Robert Halfon proposes bill to expand Social Mobility Commission powers

A new law that would give greater powers and resources to the Social Mobility Commission will be proposed by Robert Halfon, chair of the parliamentary education committee in the House of Commons tomorrow.

The bill is backed by the MPs on the committee, who published a report on the social mobility commission in March.

They are seeking to expand the commission’s powers to allow it to publish social justice impact assessments on government policies and proactively advise ministers on social justice issues.

They also want to establish a new governmental body to implement the social justice agenda. A draft of tomorrow’s bill was published by the committee in March alongside its report.

The commission released a “state of the nation” in November, which claimed that social mobility is “a stark postcode lottery” and that too many people are being left behind.

“If the government is serious about fighting the burning injustices in our society, we need a commission with real teeth and we now have an opportunity to make that a reality,” said Halfon.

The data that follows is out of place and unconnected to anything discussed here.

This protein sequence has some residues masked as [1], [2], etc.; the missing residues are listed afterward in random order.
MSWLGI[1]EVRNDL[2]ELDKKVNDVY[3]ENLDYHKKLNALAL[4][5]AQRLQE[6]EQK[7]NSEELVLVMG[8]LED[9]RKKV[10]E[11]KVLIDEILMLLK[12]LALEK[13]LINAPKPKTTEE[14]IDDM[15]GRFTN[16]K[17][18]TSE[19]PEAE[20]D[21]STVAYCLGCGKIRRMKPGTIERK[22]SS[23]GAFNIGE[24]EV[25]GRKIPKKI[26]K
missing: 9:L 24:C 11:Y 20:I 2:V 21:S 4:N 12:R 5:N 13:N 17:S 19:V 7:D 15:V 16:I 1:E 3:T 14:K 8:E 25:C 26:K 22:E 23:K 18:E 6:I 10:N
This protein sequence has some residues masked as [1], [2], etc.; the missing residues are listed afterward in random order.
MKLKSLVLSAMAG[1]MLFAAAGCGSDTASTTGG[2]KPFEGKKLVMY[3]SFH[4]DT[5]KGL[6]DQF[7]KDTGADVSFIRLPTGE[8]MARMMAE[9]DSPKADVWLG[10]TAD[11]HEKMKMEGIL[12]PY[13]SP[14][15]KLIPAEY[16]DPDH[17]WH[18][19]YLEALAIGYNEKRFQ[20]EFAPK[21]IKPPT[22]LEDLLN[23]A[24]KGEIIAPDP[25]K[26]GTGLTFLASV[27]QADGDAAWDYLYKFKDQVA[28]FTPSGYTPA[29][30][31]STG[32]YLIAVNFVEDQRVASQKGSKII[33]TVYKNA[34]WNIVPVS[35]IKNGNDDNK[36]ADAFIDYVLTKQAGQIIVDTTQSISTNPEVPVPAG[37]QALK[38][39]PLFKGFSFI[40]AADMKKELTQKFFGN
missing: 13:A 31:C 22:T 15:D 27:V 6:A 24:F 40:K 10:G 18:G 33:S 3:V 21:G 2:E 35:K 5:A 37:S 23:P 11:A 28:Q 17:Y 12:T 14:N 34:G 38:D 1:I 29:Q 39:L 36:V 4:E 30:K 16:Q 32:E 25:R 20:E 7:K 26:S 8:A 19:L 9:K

The bill would strengthen the commission, tasking it to assessing all domestic legislation for its impact on social justice and giving it the power to hold ministers’ feet to the fire.”

It would create a minimum membership, at seven members in addition to the chair.

After the resignation of former chair Alan Milburn, former deputy chair Baroness Shephard and two other members in December, the commission was was left with no members at all, from an initial membership of 10.

The proposed legislation would also change the name of the commission to the “social justice commission”, to reflect its aim of creating an environment of equal opportunities.

“An effective social justice commission working in tandem with an implementation body at the heart of government can help to begin to heal some of the great social divides in our country and give the most vulnerable in society the chance they deserve to climb the ladder of opportunity,” Halfon said.

He will take advantage of the “10-minute rule”, a facility which allows any MP to introduce a bill in a speech lasting up to 10 minutes. After the proposing MP’s speech an opposing speech may be made, then the house decides whether or not the bill should be introduced.

To qualify to give their speech, an MP must be the first through the door to the public bill office on the Tuesday or Wednesday morning 15 working days before the date they wish to introduce their bill.

The rule is popular and has led to strong competition between MPs in the past. Some have even chosen to sleep outside the office in order to guarantee a slot. However, in practice this method of introducing a bill is not often successful.

Halfon’s motion with be broadcast live on Parliament TV on Tuesday May 22, after 12pm.

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